11 Jun Political season, June 2021
Taken from malaysiakini.com
It’s political season in Malaysia – again. This is the time of year when political leaders go visiting. The pattern over the last two years is it is usually associated with a crisis – both a cause and result. It is a time when elites decide Malaysia’s leadership, with claimants appealing and dealing.
If it was not such a serious matter, one could get the impression that there is a new play opening with the same actors and a varied calibre of performances.
The fact is that what happens (or does not happen) over the next few weeks will determine who will helm Malaysia, for how long and at what cost. The decisions being made are not easy, with those involved assessing their interests and their visions of what is good for the country. At stake is the country’s fabric of democracy, its quality of governance and, given the handling of Covid-19, lives.
Two catalysts have re-instigated the politicking. Foremost is the reality that Malaysia is facing the most serious crisis in its history – and struggling. No one in the country needs to be retold of the realities. This is the first crisis the Malaysian government has not been able to buy its way out of.
In earlier crises, from the Asian Financial Crisis of 1997-1998 to even May 1969, the country was able to use resources to redress disgruntlement, and, if necessary, appeal to race-based politics to galvanise support and divide the opposition. Today, with worrying widening inequality and increasing vulnerability arising from the socio-economic consequences of Covid-19, the country is unified in its unhappiness.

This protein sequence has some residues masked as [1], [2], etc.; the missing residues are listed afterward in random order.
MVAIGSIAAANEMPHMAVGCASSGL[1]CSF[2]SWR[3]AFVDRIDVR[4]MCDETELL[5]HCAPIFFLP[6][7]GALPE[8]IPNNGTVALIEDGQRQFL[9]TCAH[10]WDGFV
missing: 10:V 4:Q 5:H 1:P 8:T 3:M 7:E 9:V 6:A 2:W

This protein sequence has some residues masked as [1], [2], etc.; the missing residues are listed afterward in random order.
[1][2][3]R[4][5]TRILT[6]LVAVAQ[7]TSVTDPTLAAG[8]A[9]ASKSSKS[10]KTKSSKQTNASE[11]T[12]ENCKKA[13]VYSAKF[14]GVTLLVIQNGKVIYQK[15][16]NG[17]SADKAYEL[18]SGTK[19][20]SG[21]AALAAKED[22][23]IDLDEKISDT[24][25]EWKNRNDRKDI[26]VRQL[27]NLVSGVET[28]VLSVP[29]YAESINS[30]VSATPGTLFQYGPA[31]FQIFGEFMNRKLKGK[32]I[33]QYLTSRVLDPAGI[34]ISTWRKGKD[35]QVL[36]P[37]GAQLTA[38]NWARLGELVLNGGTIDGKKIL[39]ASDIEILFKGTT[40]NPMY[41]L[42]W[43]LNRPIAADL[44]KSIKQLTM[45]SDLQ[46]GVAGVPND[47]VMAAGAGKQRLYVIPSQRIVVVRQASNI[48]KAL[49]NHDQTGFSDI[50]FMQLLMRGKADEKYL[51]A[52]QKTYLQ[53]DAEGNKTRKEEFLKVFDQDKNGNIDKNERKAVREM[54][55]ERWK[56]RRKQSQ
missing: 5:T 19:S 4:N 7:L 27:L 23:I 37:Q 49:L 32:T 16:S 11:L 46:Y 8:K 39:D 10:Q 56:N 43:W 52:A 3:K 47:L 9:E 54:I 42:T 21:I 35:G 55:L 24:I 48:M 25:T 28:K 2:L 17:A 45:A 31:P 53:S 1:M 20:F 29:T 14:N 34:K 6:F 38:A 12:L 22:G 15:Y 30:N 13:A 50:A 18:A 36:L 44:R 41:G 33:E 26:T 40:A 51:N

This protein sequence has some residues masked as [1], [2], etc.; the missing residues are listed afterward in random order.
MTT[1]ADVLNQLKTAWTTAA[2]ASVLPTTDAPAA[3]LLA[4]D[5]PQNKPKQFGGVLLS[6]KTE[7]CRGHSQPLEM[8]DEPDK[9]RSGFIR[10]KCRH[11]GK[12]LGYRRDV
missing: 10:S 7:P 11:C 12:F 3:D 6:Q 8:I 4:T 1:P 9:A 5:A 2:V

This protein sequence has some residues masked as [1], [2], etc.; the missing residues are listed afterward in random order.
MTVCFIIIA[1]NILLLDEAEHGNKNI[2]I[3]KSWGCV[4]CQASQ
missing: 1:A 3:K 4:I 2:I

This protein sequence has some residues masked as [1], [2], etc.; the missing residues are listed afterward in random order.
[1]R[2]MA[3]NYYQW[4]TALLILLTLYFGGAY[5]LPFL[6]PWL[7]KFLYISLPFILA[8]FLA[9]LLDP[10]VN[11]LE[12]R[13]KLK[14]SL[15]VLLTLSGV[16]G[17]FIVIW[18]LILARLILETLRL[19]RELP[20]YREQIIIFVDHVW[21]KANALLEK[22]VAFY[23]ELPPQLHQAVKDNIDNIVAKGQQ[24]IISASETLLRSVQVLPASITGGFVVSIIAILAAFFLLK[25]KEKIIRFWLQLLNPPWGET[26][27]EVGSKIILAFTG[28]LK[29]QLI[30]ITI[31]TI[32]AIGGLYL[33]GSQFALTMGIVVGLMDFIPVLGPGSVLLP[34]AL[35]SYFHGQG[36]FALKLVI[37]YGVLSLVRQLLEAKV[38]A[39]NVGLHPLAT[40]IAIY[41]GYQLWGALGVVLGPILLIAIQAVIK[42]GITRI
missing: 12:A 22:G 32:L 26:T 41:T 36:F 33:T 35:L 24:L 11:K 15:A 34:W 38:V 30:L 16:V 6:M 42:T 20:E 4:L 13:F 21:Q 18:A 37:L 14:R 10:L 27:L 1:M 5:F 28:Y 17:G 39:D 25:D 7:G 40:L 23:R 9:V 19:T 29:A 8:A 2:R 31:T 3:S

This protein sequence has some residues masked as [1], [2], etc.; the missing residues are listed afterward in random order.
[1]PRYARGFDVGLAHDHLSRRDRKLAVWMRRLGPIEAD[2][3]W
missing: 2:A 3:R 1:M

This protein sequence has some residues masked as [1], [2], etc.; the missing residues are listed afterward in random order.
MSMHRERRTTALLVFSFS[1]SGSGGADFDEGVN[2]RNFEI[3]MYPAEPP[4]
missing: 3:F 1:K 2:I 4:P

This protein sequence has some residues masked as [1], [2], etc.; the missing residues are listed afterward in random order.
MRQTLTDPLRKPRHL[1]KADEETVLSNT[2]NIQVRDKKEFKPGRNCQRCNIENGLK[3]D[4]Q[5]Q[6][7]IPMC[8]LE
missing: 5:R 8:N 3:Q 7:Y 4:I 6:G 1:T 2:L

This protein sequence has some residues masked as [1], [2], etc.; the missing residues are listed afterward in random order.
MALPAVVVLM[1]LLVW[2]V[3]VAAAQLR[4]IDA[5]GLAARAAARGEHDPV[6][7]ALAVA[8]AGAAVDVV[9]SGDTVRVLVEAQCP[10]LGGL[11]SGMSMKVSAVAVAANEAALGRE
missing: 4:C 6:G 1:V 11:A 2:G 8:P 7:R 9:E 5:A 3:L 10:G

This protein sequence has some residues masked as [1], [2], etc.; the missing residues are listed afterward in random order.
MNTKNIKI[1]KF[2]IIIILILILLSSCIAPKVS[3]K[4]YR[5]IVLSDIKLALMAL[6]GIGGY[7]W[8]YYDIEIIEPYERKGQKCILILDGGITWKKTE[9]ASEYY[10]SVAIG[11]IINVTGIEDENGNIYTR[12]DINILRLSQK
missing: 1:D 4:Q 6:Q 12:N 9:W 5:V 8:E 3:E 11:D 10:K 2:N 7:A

From Sandakan to Setiawan, Baling to Bachok, Mersing to Masjid Tanah and Padawan to Puchong the political ground has hardened. While PN retains considerable support, it does so largely by being the incumbent or relying on personal loyalties/patronage. PAS and GPS arguably also retain support from their own traditional bases.
The crisis – no matter how limited testing rates are for Covid-19 – has brought home to many that Malaysia’s current governance is not at the standard that many expect or want or need. The nature of Covid-19 requires a ‘whole-of-society’ resolution and broad public trust. Muhyiddin Yassin’s more prominent appearances after the tragic LRT crash and firing of Umno stalwart Tajuddin Abdul Rahman has not fundamentally staved off declining support.
The second catalyst for politicking is the Aug 1st emergency end date. Pressure to respond to demands to open Parliament (and have needed debate, oversight and inclusion in addressing the crisis) has increased with the severity of the Covid-19 situation and the latest movement control order (MCO 3.O).